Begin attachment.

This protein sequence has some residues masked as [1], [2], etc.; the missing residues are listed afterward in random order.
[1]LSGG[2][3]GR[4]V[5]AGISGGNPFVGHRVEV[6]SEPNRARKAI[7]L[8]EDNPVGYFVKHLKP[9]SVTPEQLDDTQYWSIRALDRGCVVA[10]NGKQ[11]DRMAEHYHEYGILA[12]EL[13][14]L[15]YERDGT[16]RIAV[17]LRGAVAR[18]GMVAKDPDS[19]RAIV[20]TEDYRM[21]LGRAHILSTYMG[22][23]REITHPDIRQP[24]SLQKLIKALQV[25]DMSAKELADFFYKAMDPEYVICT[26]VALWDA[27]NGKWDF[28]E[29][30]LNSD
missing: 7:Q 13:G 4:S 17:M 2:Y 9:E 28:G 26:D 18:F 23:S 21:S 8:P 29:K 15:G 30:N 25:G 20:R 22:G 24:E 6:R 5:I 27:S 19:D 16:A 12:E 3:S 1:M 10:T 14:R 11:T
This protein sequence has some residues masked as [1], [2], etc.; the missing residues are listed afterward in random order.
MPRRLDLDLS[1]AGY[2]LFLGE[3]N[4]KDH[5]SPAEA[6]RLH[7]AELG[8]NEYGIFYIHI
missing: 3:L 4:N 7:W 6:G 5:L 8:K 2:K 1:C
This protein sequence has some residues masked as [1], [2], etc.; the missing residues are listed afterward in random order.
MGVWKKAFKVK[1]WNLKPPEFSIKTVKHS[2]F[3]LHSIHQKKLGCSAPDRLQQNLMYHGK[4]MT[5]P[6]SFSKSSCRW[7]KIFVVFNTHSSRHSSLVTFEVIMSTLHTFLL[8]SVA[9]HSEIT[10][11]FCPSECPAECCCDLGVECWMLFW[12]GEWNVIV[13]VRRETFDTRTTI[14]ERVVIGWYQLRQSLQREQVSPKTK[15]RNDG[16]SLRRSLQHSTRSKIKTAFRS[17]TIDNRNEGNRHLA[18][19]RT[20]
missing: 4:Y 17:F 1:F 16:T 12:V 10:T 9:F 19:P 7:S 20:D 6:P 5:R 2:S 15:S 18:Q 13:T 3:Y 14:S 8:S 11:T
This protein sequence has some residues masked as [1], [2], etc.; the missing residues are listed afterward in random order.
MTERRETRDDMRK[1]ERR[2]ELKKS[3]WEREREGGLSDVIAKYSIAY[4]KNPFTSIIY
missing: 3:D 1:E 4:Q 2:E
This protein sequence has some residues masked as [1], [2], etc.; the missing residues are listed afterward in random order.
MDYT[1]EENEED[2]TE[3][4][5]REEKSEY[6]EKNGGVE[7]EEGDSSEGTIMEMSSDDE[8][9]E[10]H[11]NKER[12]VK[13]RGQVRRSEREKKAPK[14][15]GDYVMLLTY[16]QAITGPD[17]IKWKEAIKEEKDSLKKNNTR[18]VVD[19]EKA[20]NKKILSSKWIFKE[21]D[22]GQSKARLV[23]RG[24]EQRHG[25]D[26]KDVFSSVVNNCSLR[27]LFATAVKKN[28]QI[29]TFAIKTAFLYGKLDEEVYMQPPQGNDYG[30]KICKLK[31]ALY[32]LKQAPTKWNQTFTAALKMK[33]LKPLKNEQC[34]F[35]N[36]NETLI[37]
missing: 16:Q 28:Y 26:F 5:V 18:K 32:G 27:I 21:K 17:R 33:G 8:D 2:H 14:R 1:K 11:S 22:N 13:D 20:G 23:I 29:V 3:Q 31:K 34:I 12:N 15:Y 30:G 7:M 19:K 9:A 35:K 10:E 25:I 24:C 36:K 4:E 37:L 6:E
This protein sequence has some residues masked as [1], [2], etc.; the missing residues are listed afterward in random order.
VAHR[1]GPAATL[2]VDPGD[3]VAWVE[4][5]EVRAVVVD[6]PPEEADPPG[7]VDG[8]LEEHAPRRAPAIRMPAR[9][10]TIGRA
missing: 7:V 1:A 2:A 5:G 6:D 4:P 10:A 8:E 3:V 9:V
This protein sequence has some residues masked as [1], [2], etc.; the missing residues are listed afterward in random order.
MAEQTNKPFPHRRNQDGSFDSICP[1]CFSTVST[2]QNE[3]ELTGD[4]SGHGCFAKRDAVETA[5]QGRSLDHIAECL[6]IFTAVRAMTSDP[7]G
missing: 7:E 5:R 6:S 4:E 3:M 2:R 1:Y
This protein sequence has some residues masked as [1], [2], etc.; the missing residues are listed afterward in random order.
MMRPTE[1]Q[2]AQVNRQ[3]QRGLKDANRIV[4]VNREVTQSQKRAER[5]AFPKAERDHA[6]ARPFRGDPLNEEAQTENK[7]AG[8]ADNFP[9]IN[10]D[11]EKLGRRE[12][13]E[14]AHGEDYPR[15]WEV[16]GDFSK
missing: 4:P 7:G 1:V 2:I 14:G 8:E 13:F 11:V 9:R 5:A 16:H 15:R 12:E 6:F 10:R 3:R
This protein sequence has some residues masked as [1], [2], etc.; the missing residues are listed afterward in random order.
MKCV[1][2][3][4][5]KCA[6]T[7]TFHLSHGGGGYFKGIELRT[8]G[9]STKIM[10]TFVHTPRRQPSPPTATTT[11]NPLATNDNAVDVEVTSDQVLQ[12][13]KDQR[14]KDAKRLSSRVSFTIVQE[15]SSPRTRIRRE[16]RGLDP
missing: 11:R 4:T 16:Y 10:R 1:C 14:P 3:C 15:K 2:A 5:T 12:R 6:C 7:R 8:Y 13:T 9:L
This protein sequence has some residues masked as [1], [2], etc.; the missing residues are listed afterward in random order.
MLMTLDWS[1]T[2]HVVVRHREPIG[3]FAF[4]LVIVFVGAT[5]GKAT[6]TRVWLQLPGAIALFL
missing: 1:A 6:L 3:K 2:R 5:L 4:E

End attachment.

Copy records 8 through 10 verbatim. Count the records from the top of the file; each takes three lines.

This protein sequence has some residues masked as [1], [2], etc.; the missing residues are listed afterward in random order.
MMRPTE[1]Q[2]AQVNRQ[3]QRGLKDANRIV[4]VNREVTQSQKRAER[5]AFPKAERDHA[6]ARPFRGDPLNEEAQTENK[7]AG[8]ADNFP[9]IN[10]D[11]EKLGRRE[12][13]E[14]AHGEDYPR[15]WEV[16]GDFSK
missing: 4:P 7:G 1:V 2:I 14:G 8:E 13:F 11:V 9:R 5:A 16:H 15:R 12:E 6:F 10:R 3:R
This protein sequence has some residues masked as [1], [2], etc.; the missing residues are listed afterward in random order.
MKCV[1][2][3][4][5]KCA[6]T[7]TFHLSHGGGGYFKGIELRT[8]G[9]STKIM[10]TFVHTPRRQPSPPTATTT[11]NPLATNDNAVDVEVTSDQVLQ[12][13]KDQR[14]KDAKRLSSRVSFTIVQE[15]SSPRTRIRRE[16]RGLDP
missing: 11:R 4:T 16:Y 10:R 1:C 14:P 3:C 15:K 2:A 5:T 12:R 6:C 7:R 8:Y 13:T 9:L
This protein sequence has some residues masked as [1], [2], etc.; the missing residues are listed afterward in random order.
MLMTLDWS[1]T[2]HVVVRHREPIG[3]FAF[4]LVIVFVGAT[5]GKAT[6]TRVWLQLPGAIALFL
missing: 1:A 6:L 3:K 2:R 5:L 4:E